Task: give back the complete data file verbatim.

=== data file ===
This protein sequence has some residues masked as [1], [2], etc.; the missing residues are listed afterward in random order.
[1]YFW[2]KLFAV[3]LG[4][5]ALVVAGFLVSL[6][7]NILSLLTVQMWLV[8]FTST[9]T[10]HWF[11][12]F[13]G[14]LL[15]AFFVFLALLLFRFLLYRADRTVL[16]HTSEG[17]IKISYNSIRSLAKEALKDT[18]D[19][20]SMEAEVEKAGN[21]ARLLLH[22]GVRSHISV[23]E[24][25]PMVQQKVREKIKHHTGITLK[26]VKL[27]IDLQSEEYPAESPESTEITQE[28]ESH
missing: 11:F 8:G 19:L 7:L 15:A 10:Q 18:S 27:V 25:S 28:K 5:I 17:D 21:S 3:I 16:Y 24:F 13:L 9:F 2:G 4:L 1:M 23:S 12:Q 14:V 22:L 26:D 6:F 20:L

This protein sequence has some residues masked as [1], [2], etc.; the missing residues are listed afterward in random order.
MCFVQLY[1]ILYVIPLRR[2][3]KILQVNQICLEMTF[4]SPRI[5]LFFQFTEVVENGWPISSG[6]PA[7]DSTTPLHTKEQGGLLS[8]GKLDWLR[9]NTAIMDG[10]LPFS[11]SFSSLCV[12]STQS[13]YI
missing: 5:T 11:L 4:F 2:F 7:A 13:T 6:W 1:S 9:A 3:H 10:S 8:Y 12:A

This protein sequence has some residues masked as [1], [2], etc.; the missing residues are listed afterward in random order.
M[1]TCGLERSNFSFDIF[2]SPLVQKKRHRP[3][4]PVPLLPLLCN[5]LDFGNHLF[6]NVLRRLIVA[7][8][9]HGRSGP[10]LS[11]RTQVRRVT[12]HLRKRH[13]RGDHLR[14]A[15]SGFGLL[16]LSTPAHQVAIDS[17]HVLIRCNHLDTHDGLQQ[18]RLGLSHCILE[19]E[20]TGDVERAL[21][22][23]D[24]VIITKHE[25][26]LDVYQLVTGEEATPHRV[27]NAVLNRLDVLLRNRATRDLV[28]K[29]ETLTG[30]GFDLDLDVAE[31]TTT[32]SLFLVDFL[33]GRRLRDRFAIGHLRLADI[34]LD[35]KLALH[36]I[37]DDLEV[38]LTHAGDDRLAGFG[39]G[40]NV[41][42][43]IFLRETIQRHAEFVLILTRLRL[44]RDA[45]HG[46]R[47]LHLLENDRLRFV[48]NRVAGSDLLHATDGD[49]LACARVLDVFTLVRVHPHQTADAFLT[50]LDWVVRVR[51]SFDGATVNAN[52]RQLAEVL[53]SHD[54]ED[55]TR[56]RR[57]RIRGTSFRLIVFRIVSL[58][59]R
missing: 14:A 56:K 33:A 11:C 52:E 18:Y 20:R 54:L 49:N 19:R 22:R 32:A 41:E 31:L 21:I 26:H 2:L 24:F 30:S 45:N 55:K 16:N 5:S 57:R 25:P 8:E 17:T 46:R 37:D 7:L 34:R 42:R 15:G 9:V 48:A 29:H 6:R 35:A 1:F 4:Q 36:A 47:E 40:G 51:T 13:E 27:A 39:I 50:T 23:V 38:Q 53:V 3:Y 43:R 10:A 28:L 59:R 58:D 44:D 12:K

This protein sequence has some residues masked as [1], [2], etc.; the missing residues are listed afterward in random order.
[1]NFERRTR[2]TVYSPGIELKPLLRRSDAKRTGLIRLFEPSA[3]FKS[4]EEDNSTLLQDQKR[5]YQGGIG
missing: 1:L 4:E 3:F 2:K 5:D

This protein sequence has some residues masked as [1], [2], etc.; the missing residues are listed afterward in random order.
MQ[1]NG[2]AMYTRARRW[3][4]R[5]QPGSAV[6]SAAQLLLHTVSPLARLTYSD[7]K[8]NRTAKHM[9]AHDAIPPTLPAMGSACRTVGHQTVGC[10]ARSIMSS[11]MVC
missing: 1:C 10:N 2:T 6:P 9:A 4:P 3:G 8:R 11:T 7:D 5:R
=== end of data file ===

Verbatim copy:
This protein sequence has some residues masked as [1], [2], etc.; the missing residues are listed afterward in random order.
[1]YFW[2]KLFAV[3]LG[4][5]ALVVAGFLVSL[6][7]NILSLLTVQMWLV[8]FTST[9]T[10]HWF[11][12]F[13]G[14]LL[15]AFFVFLALLLFRFLLYRADRTVL[16]HTSEG[17]IKISYNSIRSLAKEALKDT[18]D[19][20]SMEAEVEKAGN[21]ARLLLH[22]GVRSHISV[23]E[24][25]PMVQQKVREKIKHHTGITLK[26]VKL[27]IDLQSEEYPAESPESTEITQE[28]ESH
missing: 11:F 8:G 19:L 7:L 15:A 10:Q 18:S 27:V 25:S 28:K 5:I 17:D 21:S 3:I 16:Y 24:F 13:L 9:F 2:G 4:L 1:M 23:S 12:Q 14:V 22:L 26:D 6:F 20:L

This protein sequence has some residues masked as [1], [2], etc.; the missing residues are listed afterward in random order.
MCFVQLY[1]ILYVIPLRR[2][3]KILQVNQICLEMTF[4]SPRI[5]LFFQFTEVVENGWPISSG[6]PA[7]DSTTPLHTKEQGGLLS[8]GKLDWLR[9]NTAIMDG[10]LPFS[11]SFSSLCV[12]STQS[13]YI
missing: 5:T 11:L 4:F 2:F 7:A 13:T 6:W 1:S 9:A 3:H 10:S 8:Y 12:A

This protein sequence has some residues masked as [1], [2], etc.; the missing residues are listed afterward in random order.
M[1]TCGLERSNFSFDIF[2]SPLVQKKRHRP[3][4]PVPLLPLLCN[5]LDFGNHLF[6]NVLRRLIVA[7][8][9]HGRSGP[10]LS[11]RTQVRRVT[12]HLRKRH[13]RGDHLR[14]A[15]SGFGLL[16]LSTPAHQVAIDS[17]HVLIRCNHLDTHDGLQQ[18]RLGLSHCILE[19]E[20]TGDVERAL[21][22][23]D[24]VIITKHE[25][26]LDVYQLVTGEEATPHRV[27]NAVLNRLDVLLRNRATRDLV[28]K[29]ETLTG[30]GFDLDLDVAE[31]TTT[32]SLFLVDFL[33]GRRLRDRFAIGHLRLADI[34]LD[35]KLALH[36]I[37]DDLEV[38]LTHAGDDRLAGFG[39]G[40]NV[41][42][43]IFLRETIQRHAEFVLILTRLRL[44]RDA[45]HG[46]R[47]LHLLENDRLRFV[48]NRVAGSDLLHATDGD[49]LACARVLDVFTLVRVHPHQTADAFLT[50]LDWVVRVR[51]SFDGATVNAN[52]RQLAEVL[53]SHD[54]ED[55]TR[56]RR[57]RIRGTSFRLIVFRIVSL[58][59]R
missing: 14:A 56:K 33:A 11:C 52:E 18:Y 20:R 54:L 49:N 19:R 22:R 32:A 41:E 31:L 21:I 26:H 2:L 24:F 30:S 45:N 55:K 16:N 5:S 57:R 25:P 8:E 17:T 46:R 37:D 7:L 34:R 42:R 15:G 9:V 48:A 29:H 6:R 35:A 1:F 4:Q 36:A 47:E 40:G 51:T 13:E 27:A 39:I 50:T 23:V 38:Q 53:V 3:Y 43:R 10:A 28:L 59:R 58:D 44:D 12:K

This protein sequence has some residues masked as [1], [2], etc.; the missing residues are listed afterward in random order.
[1]NFERRTR[2]TVYSPGIELKPLLRRSDAKRTGLIRLFEPSA[3]FKS[4]EEDNSTLLQDQKR[5]YQGGIG
missing: 1:L 4:E 3:F 2:K 5:D

This protein sequence has some residues masked as [1], [2], etc.; the missing residues are listed afterward in random order.
MQ[1]NG[2]AMYTRARRW[3][4]R[5]QPGSAV[6]SAAQLLLHTVSPLARLTYSD[7]K[8]NRTAKHM[9]AHDAIPPTLPAMGSACRTVGHQTVGC[10]ARSIMSS[11]MVC
missing: 1:C 10:N 2:T 6:P 9:A 4:P 3:G 8:R 11:T 7:D 5:R